Old Curiosity Shop (Wordsworth Classics) Paperback – January 5, 1998
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From the Back Cover
About the Author
Norman Page is emeritus professor at the University of Nottingham and the University of Alberta, Canada. He has published several studies of Dickens as well as other nineteenth-century writers.
- Lexile measure : 1320
- Grade level : 12 and up
- Item Weight : 13.2 ounces
- Paperback : 608 pages
- ISBN-10 : 9781853262449
- ISBN-13 : 978-1853262449
- Dimensions : 5 x 1 x 8.25 inches
- Publisher : Wordsworth Editions Ltd; New ed edition (January 5, 1998)
- Language: : English
- Reading level : 17 years
- ASIN : 1853262447
- Best Sellers Rank: #115,534 in Books (See Top 100 in Books)
- Customer Reviews:
Top reviews from the United States
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I actually looked up all the stories Anton Lesser narrates, thankfully, there are quite a few so I'll be happy listening to them for a long time.
Based on the five books I've read so far, it appears that Dickens' stories are all pretty much the same. There's always orphans, much benighted, but stout hearted, moral and persistent. There's usually some kind of deformed villain, a ne'er-do-well sponger, a kindly old gentleman or two, an eccentric spinster, and likely a few other character types. Oh yeah, many, but not all, lawyers are conniving and grasping.
Anyway, The Old Curiosity Shop has all this in spades. It's the story of Little Nell and her grandfather, more-or-less. Also the story of Kit. There's lots of pathos, but, what's rather fun, lots of Dickens' wry humorous portrayal of the frailties of humanity. Dickens blathers incessantly, but it's such entertaining blather that one can never tire of it. I wonder why it took me so many decades to discover Dickens?
Top reviews from other countries
It's about the journey of a group of individuals centred around little Nell and her Grandfather, who are victims of circumstance. It's about inequality, poverty and the desperation it causes. It has a range of highly interesting characters and settings. To date this is the only Dickens book I have read in entirety but one's impression is that throughout many of his works the author wanted to shine a light on the under-dogs of class inequality inherent in British society.
Some people who haven't read these works will try to claim that they are outdated but they're wrong; this book is as relevant as ever because unfortunately injustice, poverty and inequality still exist in the world today.
I'm glad I read the book instead of watching a film version as I can't imagine that it would ever be as good. The quality of writing is magical.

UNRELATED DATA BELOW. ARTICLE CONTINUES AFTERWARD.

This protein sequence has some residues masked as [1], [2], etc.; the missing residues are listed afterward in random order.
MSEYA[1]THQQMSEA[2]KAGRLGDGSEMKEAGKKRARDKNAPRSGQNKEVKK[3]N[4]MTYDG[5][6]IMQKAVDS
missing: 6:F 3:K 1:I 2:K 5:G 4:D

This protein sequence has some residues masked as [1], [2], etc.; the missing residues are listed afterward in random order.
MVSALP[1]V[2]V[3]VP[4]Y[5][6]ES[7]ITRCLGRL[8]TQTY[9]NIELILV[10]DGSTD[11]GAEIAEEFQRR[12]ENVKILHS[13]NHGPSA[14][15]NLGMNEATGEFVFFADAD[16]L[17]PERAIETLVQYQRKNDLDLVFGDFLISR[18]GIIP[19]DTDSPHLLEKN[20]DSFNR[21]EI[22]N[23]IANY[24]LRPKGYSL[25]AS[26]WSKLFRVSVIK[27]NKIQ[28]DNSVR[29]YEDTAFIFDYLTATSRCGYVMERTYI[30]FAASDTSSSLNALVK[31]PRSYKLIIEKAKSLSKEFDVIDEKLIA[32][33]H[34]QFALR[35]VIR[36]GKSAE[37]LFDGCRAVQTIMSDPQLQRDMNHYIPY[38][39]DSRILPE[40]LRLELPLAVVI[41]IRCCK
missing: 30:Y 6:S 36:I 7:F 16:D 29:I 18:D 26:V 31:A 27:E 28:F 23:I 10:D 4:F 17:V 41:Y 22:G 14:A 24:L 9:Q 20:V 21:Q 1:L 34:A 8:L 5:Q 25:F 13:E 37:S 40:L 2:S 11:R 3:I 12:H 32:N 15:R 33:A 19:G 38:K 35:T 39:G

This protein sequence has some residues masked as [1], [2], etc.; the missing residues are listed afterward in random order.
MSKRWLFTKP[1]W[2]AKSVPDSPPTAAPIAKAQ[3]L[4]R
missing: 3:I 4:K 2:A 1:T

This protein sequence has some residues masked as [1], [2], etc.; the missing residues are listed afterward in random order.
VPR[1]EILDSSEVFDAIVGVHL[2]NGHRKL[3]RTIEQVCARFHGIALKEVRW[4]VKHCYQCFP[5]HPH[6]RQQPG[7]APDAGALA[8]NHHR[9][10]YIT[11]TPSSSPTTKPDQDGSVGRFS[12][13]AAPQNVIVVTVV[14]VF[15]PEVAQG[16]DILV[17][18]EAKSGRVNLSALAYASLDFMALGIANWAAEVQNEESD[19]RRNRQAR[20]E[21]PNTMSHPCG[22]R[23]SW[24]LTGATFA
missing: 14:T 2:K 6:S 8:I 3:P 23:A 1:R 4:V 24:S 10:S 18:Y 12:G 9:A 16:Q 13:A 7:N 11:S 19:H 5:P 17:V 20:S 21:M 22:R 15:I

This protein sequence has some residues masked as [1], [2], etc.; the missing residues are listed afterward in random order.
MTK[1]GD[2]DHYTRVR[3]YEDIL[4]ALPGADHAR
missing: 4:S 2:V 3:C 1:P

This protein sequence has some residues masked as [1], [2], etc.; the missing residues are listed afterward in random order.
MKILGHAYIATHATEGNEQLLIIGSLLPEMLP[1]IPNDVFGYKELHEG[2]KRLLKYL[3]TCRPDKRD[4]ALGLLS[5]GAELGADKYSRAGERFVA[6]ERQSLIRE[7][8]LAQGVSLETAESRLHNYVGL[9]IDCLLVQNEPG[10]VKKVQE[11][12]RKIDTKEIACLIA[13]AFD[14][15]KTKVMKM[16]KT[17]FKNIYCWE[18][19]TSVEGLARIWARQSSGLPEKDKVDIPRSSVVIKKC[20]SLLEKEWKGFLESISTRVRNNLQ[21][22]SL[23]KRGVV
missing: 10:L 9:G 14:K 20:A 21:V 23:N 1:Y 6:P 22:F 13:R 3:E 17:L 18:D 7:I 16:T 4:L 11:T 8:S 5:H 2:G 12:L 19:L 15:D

If you have a taste for good literature and a good attention span then you should read this book but you might want to take your time and savour the writing instead of reading just for the sake of it.
Right, old granddad and sweet granddaughter, forced out of said emporium due to debt, to do nothing but walk the streets, and as the story goes on, counties of England, hoping to work their way as they go on their way; sometimes this works, often it does not, and much anguish, hunger and cold, and eventually illness, become the norm. Dickens, eh? You can't have one of the great man's tales without at least one waifen stray, here we get her grandfather to boot.
Other characters, plenty, but here is where the story falls down. Despite there being reasons and links between those left behind in the Smoke, and said family pair, their tales become somewhat separated and all in all, never the twain shall meet, for the lion's share of the yarn at least. Put simply, ignoring the tenuosity, you get two different tales, neither of which see the inside of a going concern in the way of shabby objet dart. But is either part of the overall book any good?
I say a provisional yes to this. The characters, both ordinary and elevated, honest and bent (and as ever in respective order in a Dickens tale) are not particularly engaging, but in its way the story still manages to work as a reasonable to good read. The useless debt ridden young gentlemen are there of course, and one, Richard Swiveller, is a hoot.
Now to digress for a short spell. I am sure many who have read one 'Her Benny', first published in 1879, will have smelled Dickens all over it. I always thought it was just generally the case; rich and poor, big house and slum etc, but there really is a strong likeness between characters and situations and aspects of this book, and that of the aforementioned best seller by Silas K Hocking. At certain points, it seems as if the goodly Rev. lifted parts of the plot of this book, straight off. But back to this book and only this.
The parts do not tie up well, not really, but - they do tie up eventually. But I am sure if you accept that not every Dickens' work is brilliant, and can accept an offering somewhat less in literary quality, you will still enjoy this.